Many people are often so focused on doing what will gain them more followers, that they fail to ignore the actions they take that are causing people to unfollow them. Below are 7 reasons that people might unfollow you. If you care about that sort of thing.
Posting too often
No no, I’m not talking about the users who post 1-2 times per day, often with different or complementary content. I’m talking about those users who post 3 photos in a row. Of the exact same thing. Nobody wants to see 3 photos, 5 minutes apart, of you eating lunch. Not to mention, this is a really fast way to kill your engagement. It actually blows my mind that people still do this, especially considering the launch of Instagram stories. Okay okay, so your lunch is absolutely mind-blowing? Post one photo, and supplement it with a few stories. Which brings me to the next point…
Too many stories
So you go to an amazing party, and everything about it is mind-blowing. Or at least it is to you. Even if your followers are interested, they probably don’t want to watch 9 stories of it. In my experience, when someone isn’t hooked by the first 2-3 stories, they will often swipe out of it completely. Which hurts your engagement. Keep this up, and they may just unfollow you so your stories no longer pop up in their feed.
I personally wish this wasn’t the reality of this situation, and I hope Instagram soon releases a feature that allows you to ‘unsubscribe’ to user’s stories, while still following them.
Not posting enough
Contrary to the above, not posting enough can also result in being unfollowed. How infrequently am I talking here? Well, this is different for different people. But I’d said posting less than once every two weeks is a definite ‘danger zone’.
Why? Well, when a user goes through his or her ‘following’ list in order to clean up their feed or keep their number low for ‘vanity reasons’, the chances of him or her unfollowing someone who rarely posts is quite high. Unless your content is mind-blowing and loaded with value every single time, chances are that this user is not going to even remember who you are or what your account is about.
Posting regularly (at least a couple times a week) helps to keep you in feeds, and shows you are an active member of the Instagram community.
This should go without saying, but the amount of times I see this tells me otherwise. Nobody wants to see a close-up of that roadkill on the street. Or your dislocated and bloody ankle. I’ve unfollowed people a number of times when something like this has popped up in my feed without warning. Sure, shock-value type content can appeal to some people. But the key words here are really ‘some people’. And by ‘some people’, I mean very few people.
Too many selfies
Early on in my Instagram endeavours, I used to notice a lot that when I posted selfies, I also lost followers. This thoroughly confused me, as the engagement rate on those types of photos for me was significantly (and consistently) higher than any other type of content I posted.
So, why were people unfollowing me? Well primarily, I wasn’t providing any value. It’s as simple as that. It wasn’t like I was showing off a new hairstyle, or a new beauty product. It wasn’t like I was in some epic place and had nobody else to take a photo of me. It was just ‘Hi, here’s my face”. And that gets annoying after a while.
Do I still post photos of myself? Yes, every second one on my feed in fact. So what’s different now?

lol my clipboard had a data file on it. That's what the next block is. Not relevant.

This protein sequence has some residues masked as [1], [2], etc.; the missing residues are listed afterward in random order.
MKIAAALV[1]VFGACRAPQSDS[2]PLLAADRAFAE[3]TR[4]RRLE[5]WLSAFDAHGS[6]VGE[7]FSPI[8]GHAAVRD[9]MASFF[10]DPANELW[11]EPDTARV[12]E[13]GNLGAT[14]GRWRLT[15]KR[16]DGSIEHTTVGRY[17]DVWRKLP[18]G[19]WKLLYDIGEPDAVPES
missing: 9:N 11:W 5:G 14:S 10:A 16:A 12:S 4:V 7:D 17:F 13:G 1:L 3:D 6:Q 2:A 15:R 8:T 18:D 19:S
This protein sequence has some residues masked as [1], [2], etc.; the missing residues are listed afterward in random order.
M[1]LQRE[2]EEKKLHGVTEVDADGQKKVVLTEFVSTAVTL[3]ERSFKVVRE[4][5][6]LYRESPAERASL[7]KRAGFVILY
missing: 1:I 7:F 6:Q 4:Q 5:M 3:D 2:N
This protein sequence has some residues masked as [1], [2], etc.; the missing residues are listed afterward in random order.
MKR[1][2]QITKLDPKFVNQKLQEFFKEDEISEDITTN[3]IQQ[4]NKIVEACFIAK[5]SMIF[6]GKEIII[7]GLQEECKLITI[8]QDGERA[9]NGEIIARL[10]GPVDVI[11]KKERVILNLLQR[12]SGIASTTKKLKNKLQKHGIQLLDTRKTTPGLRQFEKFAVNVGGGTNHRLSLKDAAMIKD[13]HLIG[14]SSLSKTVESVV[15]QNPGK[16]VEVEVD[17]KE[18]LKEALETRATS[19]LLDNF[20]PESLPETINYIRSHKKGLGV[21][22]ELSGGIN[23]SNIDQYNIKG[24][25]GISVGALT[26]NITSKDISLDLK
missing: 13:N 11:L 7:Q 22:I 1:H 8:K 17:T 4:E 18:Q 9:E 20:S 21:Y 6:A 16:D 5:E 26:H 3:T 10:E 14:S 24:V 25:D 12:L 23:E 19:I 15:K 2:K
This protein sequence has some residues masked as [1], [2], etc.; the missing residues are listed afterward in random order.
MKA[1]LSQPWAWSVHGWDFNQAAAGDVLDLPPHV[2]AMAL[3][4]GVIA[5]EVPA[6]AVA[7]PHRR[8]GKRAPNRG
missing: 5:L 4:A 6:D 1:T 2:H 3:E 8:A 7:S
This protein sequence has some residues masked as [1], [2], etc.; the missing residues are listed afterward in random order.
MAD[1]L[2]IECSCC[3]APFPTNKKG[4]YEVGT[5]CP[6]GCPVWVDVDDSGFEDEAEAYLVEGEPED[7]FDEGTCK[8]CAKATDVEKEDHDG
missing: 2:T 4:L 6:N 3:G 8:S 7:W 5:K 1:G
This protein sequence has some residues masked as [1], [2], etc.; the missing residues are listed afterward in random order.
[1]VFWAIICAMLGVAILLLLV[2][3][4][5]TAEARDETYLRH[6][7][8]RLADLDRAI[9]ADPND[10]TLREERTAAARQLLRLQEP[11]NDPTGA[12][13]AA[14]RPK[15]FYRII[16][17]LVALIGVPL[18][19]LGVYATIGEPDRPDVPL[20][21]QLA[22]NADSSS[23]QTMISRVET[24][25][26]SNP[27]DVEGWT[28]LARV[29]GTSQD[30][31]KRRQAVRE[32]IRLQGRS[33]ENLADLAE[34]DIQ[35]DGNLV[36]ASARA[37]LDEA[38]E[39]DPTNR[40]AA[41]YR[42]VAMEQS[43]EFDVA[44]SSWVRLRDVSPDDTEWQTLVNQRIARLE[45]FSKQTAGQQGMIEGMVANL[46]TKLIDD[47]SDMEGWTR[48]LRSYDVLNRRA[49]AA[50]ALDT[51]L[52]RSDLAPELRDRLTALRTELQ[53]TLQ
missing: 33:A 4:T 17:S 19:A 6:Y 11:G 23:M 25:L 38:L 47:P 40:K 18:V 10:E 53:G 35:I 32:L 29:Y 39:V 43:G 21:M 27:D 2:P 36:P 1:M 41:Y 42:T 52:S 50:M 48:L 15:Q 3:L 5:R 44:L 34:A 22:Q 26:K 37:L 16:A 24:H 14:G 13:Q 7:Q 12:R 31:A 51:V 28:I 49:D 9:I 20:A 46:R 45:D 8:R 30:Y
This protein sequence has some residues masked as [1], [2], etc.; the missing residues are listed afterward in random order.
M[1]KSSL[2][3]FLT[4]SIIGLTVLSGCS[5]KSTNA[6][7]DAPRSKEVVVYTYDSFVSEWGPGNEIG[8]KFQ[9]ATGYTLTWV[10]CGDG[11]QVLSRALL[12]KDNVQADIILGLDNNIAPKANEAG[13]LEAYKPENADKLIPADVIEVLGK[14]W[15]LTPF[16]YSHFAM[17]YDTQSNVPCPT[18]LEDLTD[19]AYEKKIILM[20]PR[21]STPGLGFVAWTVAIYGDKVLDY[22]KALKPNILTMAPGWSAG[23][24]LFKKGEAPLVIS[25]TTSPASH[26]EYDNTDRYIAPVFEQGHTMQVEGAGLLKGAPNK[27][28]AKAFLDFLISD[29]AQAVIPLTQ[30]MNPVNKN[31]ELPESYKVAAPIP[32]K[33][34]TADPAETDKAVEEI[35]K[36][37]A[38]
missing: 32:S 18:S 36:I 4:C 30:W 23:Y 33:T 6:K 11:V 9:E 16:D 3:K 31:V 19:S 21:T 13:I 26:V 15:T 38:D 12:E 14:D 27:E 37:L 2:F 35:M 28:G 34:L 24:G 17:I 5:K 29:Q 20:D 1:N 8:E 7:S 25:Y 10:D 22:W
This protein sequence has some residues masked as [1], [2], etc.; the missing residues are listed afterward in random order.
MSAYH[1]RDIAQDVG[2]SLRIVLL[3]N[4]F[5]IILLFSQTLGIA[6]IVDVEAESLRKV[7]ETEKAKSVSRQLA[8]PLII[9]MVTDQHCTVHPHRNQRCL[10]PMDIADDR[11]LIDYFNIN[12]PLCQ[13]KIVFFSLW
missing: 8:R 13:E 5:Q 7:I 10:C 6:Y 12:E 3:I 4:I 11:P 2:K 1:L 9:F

- I try to ensure the quality is much higher than a simple iPhone selfie.
- I aim to provide additional value somehow (whether it’s showing off a make-up look or hairstyle, a landscape, an outfit, a message, etc).
- I try to stay away from the ‘selfie style’ photo with shoulder/arm in the shot and all.
Showing your partner in your feed
This is one that I hate to admit is true. It unfortunately promotes and perpetuates the inauthenticity of Instagram, but it is a hard truth.
Maybe you have some ‘instafans’ – or let’s just be real, some people who have digital crushes on you. You then post a photo of yourself with your partner, and just like that, fantasy over. You are now made unavailable (even though you weren’t ever ‘available’ to begin with perhaps).
Now this isn’t necessarily a reality for every Instagrammer. But it all depends on your ‘personal brand’. For example, let’s say you position yourself as a mommy blogger type, and thus, the majority of your followers are also mothers. The likelihood of you posting a picture of your partner causing someone to unfollow you is very low. In fact, in this scenario, showing your partner and/or family will likely only be of benefit.
But let’s say you are a young woman who positions herself as a swimwear model. Naturally, the majority of the people who follow you will be men. Who follow you because they like the way you look. Now you post a photo of yourself with your partner and just like that, you notice a drop.
I’m by no means saying that you shouldn’t post pictures of or with your partner. In fact, if you are so lucky to be with an amazing person, I highly encourage you to do this! Just don’t be disappointed if you see a drop in followers. He or she is likely beyond worth it anyway, amirite?
Not following back
Yes, this one’s really that simple. And there’s nothing you can really do about it unless you want to follow every single account that follows you.
The follow/unfollow tactic is alive and well. In fact, it’s arguably one of the most common growth hacking tactics in the book. Many users who are really focused on building their accounts use the tactic of following others in hopes that they’ll return the favour or at least check out their profile. And if the account they follow doesn’t follow them back, they unfollow them.
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